Many parents of children with autism spectrum disorder (ASD) report the holiday season as a time filled with stress and anxiety instead of festive fun. Changes in routine, family gatherings and new experiences increase frustration and set the scene for meltdowns—from children and parents alike!
Speech-language pathologists use many techniques to set up clients with ASD for success. Try suggesting some of these tried-and-true methods to caregivers to help set up a smooth season.
SLPs prepare clients for social success. We prepare our clients for new situations by helping them create social stories about their expected behaviors. We can help parents to write these stories, too. Advise them to use simple sentence structures and include descriptions of the setting, people attending and appropriate social behaviors.
More on helping families handle the holidays:
SLPs practice effective communication. We help clients communicate important messages. Performing a skill once, however, doesn’t mean they mastered it. Parents can help their child practice identifying situations or times that might cause anxiety and frustration. They can also practice selecting effective methods for calming down during stress-inducing holiday scenarios. Using visuals—like the ones shown here—and discussing coping strategies for various feelings in advance could definitely avoid a meltdown or two!
SLPs think about the necessary materials. And the unnecessary materials. And everything in between. In fact, when we are not in our natural habitats, other professions easily identify our species by pointing out our large treatment bags, filled to the brim with materials. Thinking about what we need—whether we use items in the client’s environment or bring our own materials—allows sessions to run smoothly.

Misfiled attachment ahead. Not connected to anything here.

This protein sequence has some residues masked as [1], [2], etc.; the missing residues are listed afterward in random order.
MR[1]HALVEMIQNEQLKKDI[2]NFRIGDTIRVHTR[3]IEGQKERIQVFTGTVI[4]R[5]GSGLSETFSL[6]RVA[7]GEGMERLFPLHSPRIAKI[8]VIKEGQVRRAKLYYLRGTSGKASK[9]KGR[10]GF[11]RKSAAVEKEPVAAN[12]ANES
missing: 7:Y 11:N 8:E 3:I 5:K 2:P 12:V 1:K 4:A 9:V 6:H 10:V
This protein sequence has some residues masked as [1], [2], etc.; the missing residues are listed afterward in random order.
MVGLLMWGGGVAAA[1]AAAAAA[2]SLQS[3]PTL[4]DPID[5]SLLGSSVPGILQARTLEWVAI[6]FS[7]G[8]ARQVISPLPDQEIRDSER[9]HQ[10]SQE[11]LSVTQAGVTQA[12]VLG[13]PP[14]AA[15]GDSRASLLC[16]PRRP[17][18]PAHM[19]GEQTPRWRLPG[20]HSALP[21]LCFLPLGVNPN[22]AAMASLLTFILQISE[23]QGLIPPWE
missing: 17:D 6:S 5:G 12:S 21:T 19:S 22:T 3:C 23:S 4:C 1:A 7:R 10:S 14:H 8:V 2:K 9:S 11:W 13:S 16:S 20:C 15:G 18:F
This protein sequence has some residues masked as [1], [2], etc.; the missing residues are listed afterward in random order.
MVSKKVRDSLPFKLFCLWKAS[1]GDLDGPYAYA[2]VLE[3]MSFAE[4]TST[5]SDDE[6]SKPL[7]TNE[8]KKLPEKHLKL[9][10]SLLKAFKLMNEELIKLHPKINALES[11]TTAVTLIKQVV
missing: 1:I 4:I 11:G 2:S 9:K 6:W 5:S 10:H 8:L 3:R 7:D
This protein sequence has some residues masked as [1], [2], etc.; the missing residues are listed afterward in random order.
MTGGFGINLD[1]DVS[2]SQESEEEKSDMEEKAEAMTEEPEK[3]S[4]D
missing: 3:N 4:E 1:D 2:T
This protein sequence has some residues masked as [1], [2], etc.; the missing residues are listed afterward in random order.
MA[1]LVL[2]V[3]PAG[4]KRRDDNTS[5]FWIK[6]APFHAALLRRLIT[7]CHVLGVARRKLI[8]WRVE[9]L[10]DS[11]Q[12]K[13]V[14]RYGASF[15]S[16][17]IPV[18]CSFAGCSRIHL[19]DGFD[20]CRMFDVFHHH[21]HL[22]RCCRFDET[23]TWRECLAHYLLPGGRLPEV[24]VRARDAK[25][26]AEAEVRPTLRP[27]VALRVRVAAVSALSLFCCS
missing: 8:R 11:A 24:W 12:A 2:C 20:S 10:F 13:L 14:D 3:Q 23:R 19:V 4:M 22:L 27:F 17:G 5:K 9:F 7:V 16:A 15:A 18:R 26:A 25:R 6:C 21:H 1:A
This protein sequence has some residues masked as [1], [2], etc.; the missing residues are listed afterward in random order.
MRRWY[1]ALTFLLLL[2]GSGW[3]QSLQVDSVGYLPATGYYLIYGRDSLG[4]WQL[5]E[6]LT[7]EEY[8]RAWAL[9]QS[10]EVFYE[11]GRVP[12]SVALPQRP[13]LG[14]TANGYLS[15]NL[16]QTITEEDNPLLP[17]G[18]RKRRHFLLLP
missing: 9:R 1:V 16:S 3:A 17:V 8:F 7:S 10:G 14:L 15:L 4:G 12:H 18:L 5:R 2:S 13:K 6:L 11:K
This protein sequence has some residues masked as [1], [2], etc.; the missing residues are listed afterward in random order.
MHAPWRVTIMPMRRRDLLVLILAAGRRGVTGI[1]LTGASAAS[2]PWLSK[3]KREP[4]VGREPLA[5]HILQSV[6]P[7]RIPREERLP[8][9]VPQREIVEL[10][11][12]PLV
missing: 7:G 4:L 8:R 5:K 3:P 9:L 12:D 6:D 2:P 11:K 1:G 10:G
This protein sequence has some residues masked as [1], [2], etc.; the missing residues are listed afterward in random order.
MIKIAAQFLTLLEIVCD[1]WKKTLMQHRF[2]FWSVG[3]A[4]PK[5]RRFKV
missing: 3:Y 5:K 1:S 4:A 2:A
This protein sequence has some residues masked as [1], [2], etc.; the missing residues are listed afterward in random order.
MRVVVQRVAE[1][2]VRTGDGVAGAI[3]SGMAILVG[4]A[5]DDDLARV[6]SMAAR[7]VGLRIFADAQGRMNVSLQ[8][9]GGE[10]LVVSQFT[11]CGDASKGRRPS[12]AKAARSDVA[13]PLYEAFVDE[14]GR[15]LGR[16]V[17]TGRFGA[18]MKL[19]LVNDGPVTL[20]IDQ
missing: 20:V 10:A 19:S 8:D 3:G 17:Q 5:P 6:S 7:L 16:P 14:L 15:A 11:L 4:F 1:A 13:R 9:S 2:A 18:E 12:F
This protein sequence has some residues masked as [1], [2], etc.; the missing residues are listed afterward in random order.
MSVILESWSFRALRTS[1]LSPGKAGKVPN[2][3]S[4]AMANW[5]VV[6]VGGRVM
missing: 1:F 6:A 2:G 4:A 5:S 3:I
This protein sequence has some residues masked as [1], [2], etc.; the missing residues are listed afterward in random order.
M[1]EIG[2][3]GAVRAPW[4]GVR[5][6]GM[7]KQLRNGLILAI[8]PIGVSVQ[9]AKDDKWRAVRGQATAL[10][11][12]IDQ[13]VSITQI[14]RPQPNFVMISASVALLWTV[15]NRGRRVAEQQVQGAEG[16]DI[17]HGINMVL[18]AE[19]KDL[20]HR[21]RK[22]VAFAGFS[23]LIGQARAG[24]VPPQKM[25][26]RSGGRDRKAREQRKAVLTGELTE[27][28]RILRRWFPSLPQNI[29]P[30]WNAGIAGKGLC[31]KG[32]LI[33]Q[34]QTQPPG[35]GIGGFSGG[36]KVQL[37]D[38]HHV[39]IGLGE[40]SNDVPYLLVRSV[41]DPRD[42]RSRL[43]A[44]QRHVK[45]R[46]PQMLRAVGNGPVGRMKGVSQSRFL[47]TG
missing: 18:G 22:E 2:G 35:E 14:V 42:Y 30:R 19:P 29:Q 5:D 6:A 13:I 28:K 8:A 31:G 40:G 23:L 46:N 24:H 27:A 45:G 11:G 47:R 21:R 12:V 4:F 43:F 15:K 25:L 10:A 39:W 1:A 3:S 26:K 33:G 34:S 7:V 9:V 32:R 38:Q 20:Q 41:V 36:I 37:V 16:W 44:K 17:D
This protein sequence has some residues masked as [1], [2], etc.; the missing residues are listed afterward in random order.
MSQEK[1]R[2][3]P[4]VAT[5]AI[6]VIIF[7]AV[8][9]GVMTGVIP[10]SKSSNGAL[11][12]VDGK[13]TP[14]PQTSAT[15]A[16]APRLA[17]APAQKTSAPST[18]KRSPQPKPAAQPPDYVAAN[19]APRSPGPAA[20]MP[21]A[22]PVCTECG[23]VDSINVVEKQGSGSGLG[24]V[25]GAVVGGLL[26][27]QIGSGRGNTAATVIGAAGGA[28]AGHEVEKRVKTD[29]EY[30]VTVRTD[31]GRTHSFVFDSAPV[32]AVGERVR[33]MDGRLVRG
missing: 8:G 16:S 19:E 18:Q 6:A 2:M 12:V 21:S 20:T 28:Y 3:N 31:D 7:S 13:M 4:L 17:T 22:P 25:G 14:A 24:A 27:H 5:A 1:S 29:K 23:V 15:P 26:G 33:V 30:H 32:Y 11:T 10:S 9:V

We can teach parents this strategy, too! Attending a potentially overwhelming holiday event isn’t the time to take a minimalist approach. Advise caregivers to bring anything and everything they think might keep their child entertained and calm in an unfamiliar environment. Try suggesting engaging activities, extra snacks, a change of clothes, any necessary communication tools, sensory toys and comfort items.
SLPs collaborate with others. We work with other professionals for the benefit of our kiddos. Does that mean we always agree wholeheartedly with their opinions? No, but we’re all professionals, so disagreements mostly get handled civilly. Many parents share their personal struggles with family members who are uninformed about ASD or their child’s specific behaviors and treatment plan. Yet these same uninformed family members dole out unsolicited advice.
What can these parents do?
- Remain “professional” and commit to not raising voices. Escalating the situation only generates more stress for the child—and everyone else!
- Gently remind family members that they use evidence-based strategies taught by a professional to help their child work on a variety of skills.
- Be proactive and send a general email or text to extended family, not targeting anyone specific. A simple reminder could mention that changes in routine are challenging for people with ASD, and that holidays aren’t a good time to discuss trying new behavior techniques or unfamiliar foods, because the event already presents new and unfamiliar situations.
These SLP-proven techniques should help parents handle the holidays and maybe even enjoy the festivities!
Do you have other tips to offer parents during this hectic time of year? Please share in the comment section below.
Kimberly Tice, MS, CCC-SLP, provides intervention in language, learning, literacy and feeding to people with autism spectrum disorder, and is also a certified special educator. She co-authors the Lou Knows What to Do book series and Sociability Books blog with Venita Litvack. She is an affiliate of ASHA Special Interest Groups 1, Language Learning and Education; and 12, Augmentative and Alternative Communication. email@example.com
Venita Litvack, MA, CCC-SLP, serves people with autism spectrum disorder in a variety of settings as an SLP and behavioral assistant. She also co-authors the Lou Knows What to Do book series and Sociability Books blog with Kimberly Tice. She is an affiliate of ASHA Special Interest Group 12, Augmentative and Alternative Communication. firstname.lastname@example.org